If you do not consume meats or other animal products, soy protein is a healthy alternative.  Both the American Dietetic Association and the Food and Drug Administration confirm that people who eat 25 to 50 grams of soy protein per day can help lower their levels of LDL cholesterol (“bad” cholesterol) that can clog blood vessels. 

Other delicious, non-meat sources of protein are beans and legumes, nuts, peanut butter, cheese, whole grain products and yogurt.  

Complete vs. Incomplete Proteins

Not all proteins are created equally.  Proteins consumed from animal sources (meat, fish, poultry, milk, cheese and eggs) are complete proteins, because they contain all essential nine amino acids for human use.  The only exception is soy (a plant source); it is also considered a complete protein.  Amino acids are the chemical building blocks from which new proteins are made.  Consuming complete proteins is important.Proteins obtained from plant-based foods (grains/cereals, legumes, seeds, nuts, lentils, peas and beans) are considered incomplete proteins, since they do not possess the necessary amounts of essential amino acids for human use. 

Why does this matter?  Fulfilling a protein serving by consuming only a nut bar, it is not a completeprotein.  You need to have a variety of incomplete proteins to make up a complete protein.   

You can combine plant and animal foods, or plant proteins from a variety of grains and cereals for one meal or eat them separately at another meal to honor a complete daily protein serving.

All humans need protein, carbohydrates fats, and water to survive.  

The benefits of protein are many:

  1. Protein is digested more slowly from the stomach to the intestine, making you feel full longer, stabilizing the effect of food on blood sugar. Unstable blood sugar levels can affect your mood and hormones.
  2. Consuming protein low in saturated fat can improve your blood triglycerides and high-density lipoprotein. Lower cholesterol and triglycerides can reduce your risk of heart attack or stroke.
  3. Protein is indispensable for the growth and maintenance of the cells in our bodies.
  4. Proteins in the form of enzymes, antibodies and hormones can promote a strong, healthy metabolic process, which could boost your nervous and immunity systems.
  5. Our body’s development, healing of wounds, replacement of dead cells, hair and nail growth, and the replenishment of lost blood is dependent on protein.

Consuming high-protein, high-fiber snack bars may reduce your overall food intake and improve your short-term glucose and insulin profile. Not consuming enough protein can lead to weakening of the muscles, heart and respiratory system, growth loss, decreased immunity, and even death.

Protein and the Thermic Effect

Protein has a wonderful hidden benefit called the thermic effect. The body uses 60 to 75 percent of its energy for basic functions (breathing, heartbeat). 
The thermic effect uses the energy derived from physical activities to metabolize food; some food can even speed up your metabolism.

Dietary fat is easy to process, so it has little thermic effect. Protein, on the other hand, is harder to process, therefore, it has a larger thermic effect.  It takes extra energy, up to 30% more, to break down protein into amino acids and glucose, and to synthesize new proteins in your body.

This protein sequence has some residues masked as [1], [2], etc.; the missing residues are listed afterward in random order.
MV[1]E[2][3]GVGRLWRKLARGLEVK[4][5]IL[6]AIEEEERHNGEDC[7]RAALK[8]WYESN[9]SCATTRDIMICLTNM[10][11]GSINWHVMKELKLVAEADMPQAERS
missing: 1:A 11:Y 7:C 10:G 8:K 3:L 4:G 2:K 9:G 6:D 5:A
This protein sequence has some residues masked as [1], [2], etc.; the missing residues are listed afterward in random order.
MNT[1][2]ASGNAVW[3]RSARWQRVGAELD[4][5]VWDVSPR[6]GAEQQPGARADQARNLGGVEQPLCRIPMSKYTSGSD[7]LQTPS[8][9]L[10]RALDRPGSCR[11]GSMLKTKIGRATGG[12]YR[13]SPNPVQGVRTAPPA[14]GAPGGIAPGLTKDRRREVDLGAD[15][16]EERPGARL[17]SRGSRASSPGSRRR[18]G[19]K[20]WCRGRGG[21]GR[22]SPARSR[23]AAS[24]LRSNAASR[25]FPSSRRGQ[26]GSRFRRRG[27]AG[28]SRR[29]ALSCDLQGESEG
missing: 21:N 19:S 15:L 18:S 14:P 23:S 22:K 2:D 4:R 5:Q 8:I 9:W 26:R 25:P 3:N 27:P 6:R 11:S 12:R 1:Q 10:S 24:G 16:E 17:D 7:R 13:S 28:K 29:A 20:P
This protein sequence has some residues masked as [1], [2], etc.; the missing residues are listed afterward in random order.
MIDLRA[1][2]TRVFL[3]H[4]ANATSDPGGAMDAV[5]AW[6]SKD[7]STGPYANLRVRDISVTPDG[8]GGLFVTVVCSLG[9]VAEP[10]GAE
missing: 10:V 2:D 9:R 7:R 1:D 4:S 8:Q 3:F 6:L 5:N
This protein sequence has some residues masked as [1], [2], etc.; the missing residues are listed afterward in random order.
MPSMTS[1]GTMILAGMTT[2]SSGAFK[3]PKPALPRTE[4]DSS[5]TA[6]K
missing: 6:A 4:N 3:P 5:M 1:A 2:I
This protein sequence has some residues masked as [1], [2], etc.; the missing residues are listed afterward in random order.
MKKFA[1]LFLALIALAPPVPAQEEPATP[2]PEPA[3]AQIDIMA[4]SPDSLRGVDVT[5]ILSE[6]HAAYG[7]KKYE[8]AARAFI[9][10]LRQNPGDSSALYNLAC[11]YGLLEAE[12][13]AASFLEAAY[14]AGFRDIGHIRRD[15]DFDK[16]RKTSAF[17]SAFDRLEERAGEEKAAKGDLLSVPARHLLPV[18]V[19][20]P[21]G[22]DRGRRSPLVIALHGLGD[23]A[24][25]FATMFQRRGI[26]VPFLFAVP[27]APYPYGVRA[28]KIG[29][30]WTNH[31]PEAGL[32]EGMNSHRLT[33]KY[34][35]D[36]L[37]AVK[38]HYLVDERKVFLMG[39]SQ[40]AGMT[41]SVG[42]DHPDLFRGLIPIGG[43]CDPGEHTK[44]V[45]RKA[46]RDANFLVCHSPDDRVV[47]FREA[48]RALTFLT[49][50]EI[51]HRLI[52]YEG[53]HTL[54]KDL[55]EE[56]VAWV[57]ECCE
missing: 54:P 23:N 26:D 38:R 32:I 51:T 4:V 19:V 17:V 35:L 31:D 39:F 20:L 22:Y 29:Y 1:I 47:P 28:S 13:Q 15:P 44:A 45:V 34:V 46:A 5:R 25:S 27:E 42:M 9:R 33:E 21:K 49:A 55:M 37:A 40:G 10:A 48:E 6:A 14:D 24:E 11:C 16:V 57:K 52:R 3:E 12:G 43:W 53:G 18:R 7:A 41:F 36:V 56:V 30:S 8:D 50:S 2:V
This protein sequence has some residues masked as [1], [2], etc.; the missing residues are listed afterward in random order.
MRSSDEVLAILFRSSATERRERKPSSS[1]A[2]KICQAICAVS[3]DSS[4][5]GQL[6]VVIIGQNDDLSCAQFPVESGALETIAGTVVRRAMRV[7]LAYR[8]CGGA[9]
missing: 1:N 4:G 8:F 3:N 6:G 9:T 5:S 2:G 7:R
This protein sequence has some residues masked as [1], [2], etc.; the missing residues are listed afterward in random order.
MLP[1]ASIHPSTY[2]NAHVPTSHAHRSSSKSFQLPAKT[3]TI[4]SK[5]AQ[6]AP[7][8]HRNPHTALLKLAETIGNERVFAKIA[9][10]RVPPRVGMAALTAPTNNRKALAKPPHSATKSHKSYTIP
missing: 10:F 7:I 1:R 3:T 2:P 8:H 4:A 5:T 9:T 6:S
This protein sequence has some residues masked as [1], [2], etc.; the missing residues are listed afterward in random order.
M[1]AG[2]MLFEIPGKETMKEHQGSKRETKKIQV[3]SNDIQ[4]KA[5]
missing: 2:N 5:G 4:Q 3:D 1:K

Although our bodies are designed to bear children, many women have decided to delay having children or not have them at all. Therefore, many pregnancies no longer occur during the prime reproductive years. Since the body is designed to grab every morsel of carbohydrates and fats, why not utilize protein to balance its new environment?

Increasing your protein intake can often kick-start weight-loss program, but it is not good for the long haul. Many believe in high-protein diets that restrict carb intake for life, but they may be at risk for nutritional deficiencies or insufficient fiber. In addition, eating too much red meat and/or full-fat dairy products may increase the risk of heart disease or worsen kidney function in people with kidney disease. As a result, the body may have trouble eliminating all the waste products of protein metabolism.

If you decide to jump-start weight loss by incorporating the thermic effect of protein, choose your protein wisely: fish, skinless chicken, lean beef, pork and low-fat dairy products are good choices.

Talk to your healthcare provider before starting a high-protein weight-loss strategy, especially if you have kidney or liver disease, diabetes or other chronic health conditions.

What to look for when purchasing a protein bar:

  • 200 or fewer calories for a snack protein bar
  • 300 calories for a meal replacement bar
  • At least 10 grams of protein
  • Carbs: less than 20 grams
  • Made with whole ingredients you can pronounce
  • Look for healthy plant-based proteins like pea, brown rice, or whey
  • Ratio of protein to carbs: at least 50% grams of protein compared to grams of carbohydrates. 20 grams of carbs, 10 grams of protein
  • Sugars below 8 grams. Avoid sugar alcohols, may cause bloating in some. Sugar alcohols can contribute calories and a spike in blood-sugar levels.
  • Fat content below 12 grams, no trans fats
  • Fiber at least 6 grams
  • If you are a serious athlete, look for bars with 20-30 grams of protein, otherwise, a good balance between carbs and protein is good. A bar containing 2 grams of protein and 28 grams of carbs – can spike the body’s blood sugar

Remember:  The body can digest only between 20 and 40 grams of protein in one sitting. If you routinely eat more than that, not only will you not benefit, the unused calories can lead to weight gain.